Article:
The suggestion of a UN Peacekeeping force is all the more dubious once it is understood that the U.S. and Israel will not allow any force under the auspice of Palestinian autonomy. Buttu and Hijab recognize this, noting “such a protection force, if its parameters and duties are not specified, could end up cementing the Israeli occupation, including the isolated Palestinian enclaves that Israel has created.” If UN Peacekeeping forces are deployed to Palestine the Israeli occupation will simply be replaced with an international one. Palestinians may be safeguarded by UN troops but so will Israeli settlements, further entrenching Israeli colonies. The Peacekeeping force would be a supplement to the Palestinian Authority, whose main task, as a neo-colonial army, is to contain Palestinian resistance. Israel would be relieved of the burden of sustaining the occupation and would improve its international image. It would now be UN troops firing tear gas at Palestinian protesters rather than Israeli Defense Forces.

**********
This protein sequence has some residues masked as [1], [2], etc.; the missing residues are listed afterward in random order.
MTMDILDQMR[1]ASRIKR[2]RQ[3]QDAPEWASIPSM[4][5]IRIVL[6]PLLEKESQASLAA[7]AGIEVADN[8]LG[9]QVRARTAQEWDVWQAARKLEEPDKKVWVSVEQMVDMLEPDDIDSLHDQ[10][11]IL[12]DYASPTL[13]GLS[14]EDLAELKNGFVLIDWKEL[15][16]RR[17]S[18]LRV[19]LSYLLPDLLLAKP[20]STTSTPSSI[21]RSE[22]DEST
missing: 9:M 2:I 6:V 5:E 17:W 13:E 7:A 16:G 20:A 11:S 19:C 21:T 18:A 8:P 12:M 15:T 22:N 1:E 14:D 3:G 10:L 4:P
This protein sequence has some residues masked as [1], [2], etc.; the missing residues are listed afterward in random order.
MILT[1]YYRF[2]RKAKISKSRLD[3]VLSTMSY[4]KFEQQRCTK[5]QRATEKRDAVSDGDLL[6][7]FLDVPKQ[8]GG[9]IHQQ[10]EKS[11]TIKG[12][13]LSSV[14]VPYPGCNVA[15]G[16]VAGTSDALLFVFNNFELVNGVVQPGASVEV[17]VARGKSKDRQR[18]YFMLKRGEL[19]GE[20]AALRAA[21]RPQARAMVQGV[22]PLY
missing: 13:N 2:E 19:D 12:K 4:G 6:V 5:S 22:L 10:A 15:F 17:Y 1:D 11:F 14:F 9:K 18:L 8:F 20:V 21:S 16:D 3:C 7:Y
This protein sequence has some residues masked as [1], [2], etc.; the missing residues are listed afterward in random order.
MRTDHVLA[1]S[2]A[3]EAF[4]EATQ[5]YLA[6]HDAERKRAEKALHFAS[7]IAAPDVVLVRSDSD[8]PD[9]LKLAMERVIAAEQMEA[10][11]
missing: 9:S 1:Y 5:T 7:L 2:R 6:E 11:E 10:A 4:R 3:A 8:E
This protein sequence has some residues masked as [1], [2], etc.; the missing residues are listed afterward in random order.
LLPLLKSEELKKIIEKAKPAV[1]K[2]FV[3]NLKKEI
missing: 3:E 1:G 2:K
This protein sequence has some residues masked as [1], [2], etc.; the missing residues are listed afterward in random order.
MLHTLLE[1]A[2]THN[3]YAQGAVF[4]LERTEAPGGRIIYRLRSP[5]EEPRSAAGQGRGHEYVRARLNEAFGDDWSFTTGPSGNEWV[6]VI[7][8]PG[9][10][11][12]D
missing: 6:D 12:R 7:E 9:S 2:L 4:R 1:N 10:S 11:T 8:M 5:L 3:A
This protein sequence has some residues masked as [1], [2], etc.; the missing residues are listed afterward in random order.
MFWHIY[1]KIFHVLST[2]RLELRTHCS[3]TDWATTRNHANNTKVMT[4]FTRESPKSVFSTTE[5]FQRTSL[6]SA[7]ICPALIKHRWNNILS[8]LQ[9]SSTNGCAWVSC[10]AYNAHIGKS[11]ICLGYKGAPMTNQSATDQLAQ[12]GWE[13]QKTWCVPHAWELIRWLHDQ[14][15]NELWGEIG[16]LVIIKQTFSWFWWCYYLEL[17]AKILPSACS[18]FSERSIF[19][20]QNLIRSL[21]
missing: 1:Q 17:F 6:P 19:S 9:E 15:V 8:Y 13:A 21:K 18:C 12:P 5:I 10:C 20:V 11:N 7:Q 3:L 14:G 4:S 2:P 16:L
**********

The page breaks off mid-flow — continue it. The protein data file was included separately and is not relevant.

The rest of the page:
UN troops aren’t saints themselves, especially when deployed for long periods among vulnerable and confined civilians. Long-term UN missions have been associated with violations of physical integrity rights, including extrajudicial killing and sexual assault. In Kosovo, the long-term UN deployment has resulted in at least 800 cases of sexual assault and 70 murders perpetrated by UN personnel. Kosovo is admittedly the most extreme case of such abuses, but human rights violations by UN troops are far from rare.